I don’t mean to brag here or anything, but I pretty much have the most creative and talented daughters ever. Ever.
Older Daughter is a wonderful dancer and can construct the most incredible costume you ever saw out of the most mundane fabric and a random pile of assorted beads. Younger Daughter is equally skilled at making earrings. She is one of those people who has an eye for color and texture and she puts together the most gorgeous creations. Every time I wear her designs, people ask me where I’ve been shopping. She just made some new ones and I told her I’d be honored to put them up in the blogosphere for worldwide admiration. So here you go. Each pair is $15 including postage — I’ll just wrap them up and mail them to you in a first-class envelope if that’s OK. E-mail me at firstname.lastname@example.org and I’ll send you payment info. All earrings are sterling-silver findings and most of the beads are glass. She can do special orders, too. And because I can’t figure out how to do all these pics in one post, be sure to check out Jewelry Part 2. Click on any pic to enlarge it.
Happy first birthday, Capt. Adorable! My grandson, Nolan, is 1 today. Everybody told me how much I would love being a grandmother and what a precious gift grandchildren are and I said, “Oh, yes. I know!” but it takes being a grandma to really know and now I can say with all the conviction in the world: Being a grandparent is the best thing ever! We’re partying all weekend, but Nolan already got his best present: A rocking dragon his daddy made him from a rocking-horse pattern. As always, I am overwhelmed by my son-in-law’s talent. He put a “B” on the seatback, handtooled the leather trim and made a lightweight sword to complete the ensemble. Nolan loves it. It was Jason’s first woodworking attempt, and now I’m making up my own want list: coffee table, bench, barstools …
My friend Jana is one of the most talented people I know. She can do anything and frequently dazzles us with her creativity and imagination. Luckily for us, she got an embroidery machine for Christmas. (I think the fact that her first grandbaby is on the way had something to do with it!) For her beginning practice projects she made tea towels for several of us and ourdaughters. “They’re easy,” she said as we were oohing and ahhing. “Really. There’s nothing to it.” I am unconvinced. Because that’s the same thing my younger daughter — another one of those awesomely talented people — says about the appliqued and quilted tea towels she makes, inspired by projects in “Alabama Stitch Book” by Alabama native and fashion designer Natalie Chanin. I love all things with black-and-white patterns, and my daughter made me this black-and-white tea towel for Christmas. I am in awe of these talented people who do such incredible work — and am grateful I know them. Otherwise, my house would be pretty bare.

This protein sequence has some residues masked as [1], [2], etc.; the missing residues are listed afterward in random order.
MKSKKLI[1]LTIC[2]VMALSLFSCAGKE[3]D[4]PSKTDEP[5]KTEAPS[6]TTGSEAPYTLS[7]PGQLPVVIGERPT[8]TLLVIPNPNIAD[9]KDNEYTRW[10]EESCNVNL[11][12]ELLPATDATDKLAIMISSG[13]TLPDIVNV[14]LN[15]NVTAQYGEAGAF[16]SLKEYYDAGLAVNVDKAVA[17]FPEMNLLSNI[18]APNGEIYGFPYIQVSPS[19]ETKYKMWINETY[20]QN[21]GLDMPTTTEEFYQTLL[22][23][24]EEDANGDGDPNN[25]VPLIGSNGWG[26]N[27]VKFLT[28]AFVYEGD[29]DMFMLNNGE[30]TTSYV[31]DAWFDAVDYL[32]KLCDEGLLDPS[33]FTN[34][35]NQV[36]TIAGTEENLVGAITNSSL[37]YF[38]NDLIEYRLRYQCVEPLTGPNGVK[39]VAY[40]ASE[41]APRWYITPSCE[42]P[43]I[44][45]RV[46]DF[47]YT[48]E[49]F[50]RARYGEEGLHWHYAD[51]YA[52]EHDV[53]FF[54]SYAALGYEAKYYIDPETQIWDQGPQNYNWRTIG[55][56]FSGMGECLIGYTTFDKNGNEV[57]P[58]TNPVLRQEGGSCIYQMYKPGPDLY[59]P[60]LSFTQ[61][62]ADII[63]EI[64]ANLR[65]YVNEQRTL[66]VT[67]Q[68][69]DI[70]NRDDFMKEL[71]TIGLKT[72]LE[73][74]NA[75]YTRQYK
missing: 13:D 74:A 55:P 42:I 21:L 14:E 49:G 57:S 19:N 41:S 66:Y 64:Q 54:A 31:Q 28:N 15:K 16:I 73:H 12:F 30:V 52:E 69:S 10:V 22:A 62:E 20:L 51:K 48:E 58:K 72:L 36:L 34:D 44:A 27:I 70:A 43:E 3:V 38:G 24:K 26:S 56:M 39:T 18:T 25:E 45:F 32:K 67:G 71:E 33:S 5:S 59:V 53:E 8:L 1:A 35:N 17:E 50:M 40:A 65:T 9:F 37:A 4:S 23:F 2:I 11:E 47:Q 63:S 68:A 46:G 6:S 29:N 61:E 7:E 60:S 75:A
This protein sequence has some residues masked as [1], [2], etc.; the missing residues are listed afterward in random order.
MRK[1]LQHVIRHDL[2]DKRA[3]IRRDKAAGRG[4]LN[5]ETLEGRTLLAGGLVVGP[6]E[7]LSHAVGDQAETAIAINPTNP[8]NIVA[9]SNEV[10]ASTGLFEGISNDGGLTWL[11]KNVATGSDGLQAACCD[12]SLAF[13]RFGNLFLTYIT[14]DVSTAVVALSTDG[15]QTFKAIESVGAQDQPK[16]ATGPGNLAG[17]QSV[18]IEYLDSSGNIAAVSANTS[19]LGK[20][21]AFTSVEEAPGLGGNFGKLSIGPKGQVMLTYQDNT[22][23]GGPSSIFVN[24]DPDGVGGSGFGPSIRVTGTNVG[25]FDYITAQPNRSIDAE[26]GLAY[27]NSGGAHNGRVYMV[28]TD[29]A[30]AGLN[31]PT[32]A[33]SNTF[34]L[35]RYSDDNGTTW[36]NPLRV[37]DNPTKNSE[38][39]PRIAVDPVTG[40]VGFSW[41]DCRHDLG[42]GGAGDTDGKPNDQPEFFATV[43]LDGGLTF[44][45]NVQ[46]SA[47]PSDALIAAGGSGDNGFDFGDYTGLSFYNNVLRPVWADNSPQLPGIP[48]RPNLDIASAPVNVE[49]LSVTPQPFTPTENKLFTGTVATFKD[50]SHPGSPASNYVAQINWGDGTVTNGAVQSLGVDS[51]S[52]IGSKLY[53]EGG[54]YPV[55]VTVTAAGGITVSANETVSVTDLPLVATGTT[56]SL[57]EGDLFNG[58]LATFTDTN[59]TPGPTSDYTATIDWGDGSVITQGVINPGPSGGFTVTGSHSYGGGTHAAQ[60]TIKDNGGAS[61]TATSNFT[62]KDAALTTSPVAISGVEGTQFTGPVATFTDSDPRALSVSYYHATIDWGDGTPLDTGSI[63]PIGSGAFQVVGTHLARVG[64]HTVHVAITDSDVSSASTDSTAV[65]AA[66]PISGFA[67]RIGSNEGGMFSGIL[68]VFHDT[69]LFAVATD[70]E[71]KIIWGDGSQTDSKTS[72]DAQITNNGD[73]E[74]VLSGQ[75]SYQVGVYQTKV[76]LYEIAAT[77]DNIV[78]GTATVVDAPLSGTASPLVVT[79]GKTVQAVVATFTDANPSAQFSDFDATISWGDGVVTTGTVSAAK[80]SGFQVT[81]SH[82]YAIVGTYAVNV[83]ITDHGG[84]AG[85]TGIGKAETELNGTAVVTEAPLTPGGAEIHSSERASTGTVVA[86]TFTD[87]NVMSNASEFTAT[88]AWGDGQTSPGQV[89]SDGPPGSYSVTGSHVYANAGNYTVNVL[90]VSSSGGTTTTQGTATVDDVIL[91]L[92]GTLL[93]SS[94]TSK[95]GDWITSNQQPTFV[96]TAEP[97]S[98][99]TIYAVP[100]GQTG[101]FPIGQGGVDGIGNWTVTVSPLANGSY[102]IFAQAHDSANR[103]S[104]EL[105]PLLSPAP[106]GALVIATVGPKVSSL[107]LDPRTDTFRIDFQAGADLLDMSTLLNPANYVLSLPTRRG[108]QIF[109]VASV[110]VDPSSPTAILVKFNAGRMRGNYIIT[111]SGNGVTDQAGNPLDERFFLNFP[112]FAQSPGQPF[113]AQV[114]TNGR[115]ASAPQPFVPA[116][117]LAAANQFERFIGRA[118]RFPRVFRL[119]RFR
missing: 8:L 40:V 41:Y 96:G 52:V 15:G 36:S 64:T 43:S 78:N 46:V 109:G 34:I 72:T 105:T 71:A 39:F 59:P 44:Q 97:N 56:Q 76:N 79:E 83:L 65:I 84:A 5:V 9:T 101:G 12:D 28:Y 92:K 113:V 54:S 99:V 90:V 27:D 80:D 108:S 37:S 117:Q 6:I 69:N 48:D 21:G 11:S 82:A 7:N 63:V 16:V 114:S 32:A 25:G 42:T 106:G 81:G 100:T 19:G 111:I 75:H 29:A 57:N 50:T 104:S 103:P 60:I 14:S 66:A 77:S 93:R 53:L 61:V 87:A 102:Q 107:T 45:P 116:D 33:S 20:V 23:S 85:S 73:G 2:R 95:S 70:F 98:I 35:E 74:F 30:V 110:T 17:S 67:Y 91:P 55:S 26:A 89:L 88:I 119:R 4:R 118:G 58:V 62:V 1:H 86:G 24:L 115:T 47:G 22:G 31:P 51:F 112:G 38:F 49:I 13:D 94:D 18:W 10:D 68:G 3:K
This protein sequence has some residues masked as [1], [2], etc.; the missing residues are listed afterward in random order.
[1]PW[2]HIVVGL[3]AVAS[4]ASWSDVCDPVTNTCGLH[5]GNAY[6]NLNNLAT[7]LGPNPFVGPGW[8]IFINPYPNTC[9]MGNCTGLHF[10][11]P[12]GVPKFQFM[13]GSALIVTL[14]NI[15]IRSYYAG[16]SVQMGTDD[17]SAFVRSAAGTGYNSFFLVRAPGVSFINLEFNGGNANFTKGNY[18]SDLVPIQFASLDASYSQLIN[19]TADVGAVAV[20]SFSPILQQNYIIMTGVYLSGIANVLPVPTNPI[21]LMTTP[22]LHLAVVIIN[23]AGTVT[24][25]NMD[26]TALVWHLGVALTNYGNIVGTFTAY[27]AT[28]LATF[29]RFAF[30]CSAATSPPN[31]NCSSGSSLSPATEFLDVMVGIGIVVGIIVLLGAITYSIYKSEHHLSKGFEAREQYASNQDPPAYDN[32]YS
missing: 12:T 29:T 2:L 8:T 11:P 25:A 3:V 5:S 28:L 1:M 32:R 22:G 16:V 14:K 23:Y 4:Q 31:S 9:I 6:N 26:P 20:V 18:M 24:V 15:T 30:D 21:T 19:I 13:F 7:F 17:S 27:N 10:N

This is a flower arrangement to decorate the table at a typical meeting, right? Nope. Look closer. It’s not made of flowers. It’s made of … vegetables! Yes, these are vegetables and not flowers. The “mums” and greenery are leeks, the “paintbrushes” are green onions, the “roses” are rutabagas and turnips and the splash of organge is from carrots. Emily Kelley, a chef and caterer and educator in Florence, Alabama, has been creating vegetable bouquets like this for years and recently showed fellow American Association of University Women members how to do it. She made it look easy, and really it is simple — with patience and the right equipment. For instance, the roses are slices of rutabagas and turnips shaped and toothpicked together — the slices’ natural curves create the flower, but you need a commercial slicer to get the pieces thin and consistent enough. (Emily recommended making friends with someone who has one.) The mums and paintbrushes are the bottoms of leeks and green onions cut along their natural lines. The carrots were the hardest part — she sliced them horizontally and then cut the slices in a way that each one was still intact but had individual slices in it that curved out when she toothpicked the ends together. (I know that doesn’t make sense — sorry!) Emily does all the blossoms first, then puts them into ice water to stiffen. Then, when she puts the arrangement together, she threads a bamboo skewer through the blossoms (hiding the skewers in green-onion greenery) and arranges them with florist tools such as vases, tape and foam to perpetuate the flower illusion. We were all amazed and astounded, and one young woman declared she now wanted these instead of floral decorations for her wedding!